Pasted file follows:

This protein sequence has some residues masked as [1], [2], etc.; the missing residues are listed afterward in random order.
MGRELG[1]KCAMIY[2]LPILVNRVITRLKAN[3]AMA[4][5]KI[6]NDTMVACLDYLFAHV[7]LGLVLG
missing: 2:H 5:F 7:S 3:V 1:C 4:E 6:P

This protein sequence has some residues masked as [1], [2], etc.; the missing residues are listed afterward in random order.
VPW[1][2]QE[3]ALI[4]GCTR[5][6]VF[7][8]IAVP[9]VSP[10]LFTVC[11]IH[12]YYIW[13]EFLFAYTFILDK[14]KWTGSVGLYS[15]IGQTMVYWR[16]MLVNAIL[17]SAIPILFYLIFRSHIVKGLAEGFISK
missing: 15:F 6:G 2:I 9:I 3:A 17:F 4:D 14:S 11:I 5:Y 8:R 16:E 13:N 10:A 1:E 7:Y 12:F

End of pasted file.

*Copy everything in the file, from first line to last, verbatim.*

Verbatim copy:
This protein sequence has some residues masked as [1], [2], etc.; the missing residues are listed afterward in random order.
MGRELG[1]KCAMIY[2]LPILVNRVITRLKAN[3]AMA[4][5]KI[6]NDTMVACLDYLFAHV[7]LGLVLG
missing: 2:H 5:F 7:S 3:V 1:C 4:E 6:P

This protein sequence has some residues masked as [1], [2], etc.; the missing residues are listed afterward in random order.
VPW[1][2]QE[3]ALI[4]GCTR[5][6]VF[7][8]IAVP[9]VSP[10]LFTVC[11]IH[12]YYIW[13]EFLFAYTFILDK[14]KWTGSVGLYS[15]IGQTMVYWR[16]MLVNAIL[17]SAIPILFYLIFRSHIVKGLAEGFISK
missing: 15:F 6:G 2:I 9:I 3:A 17:F 4:D 14:S 11:I 5:Y 8:R 16:E 13:N 10:A 1:E 7:Y 12:F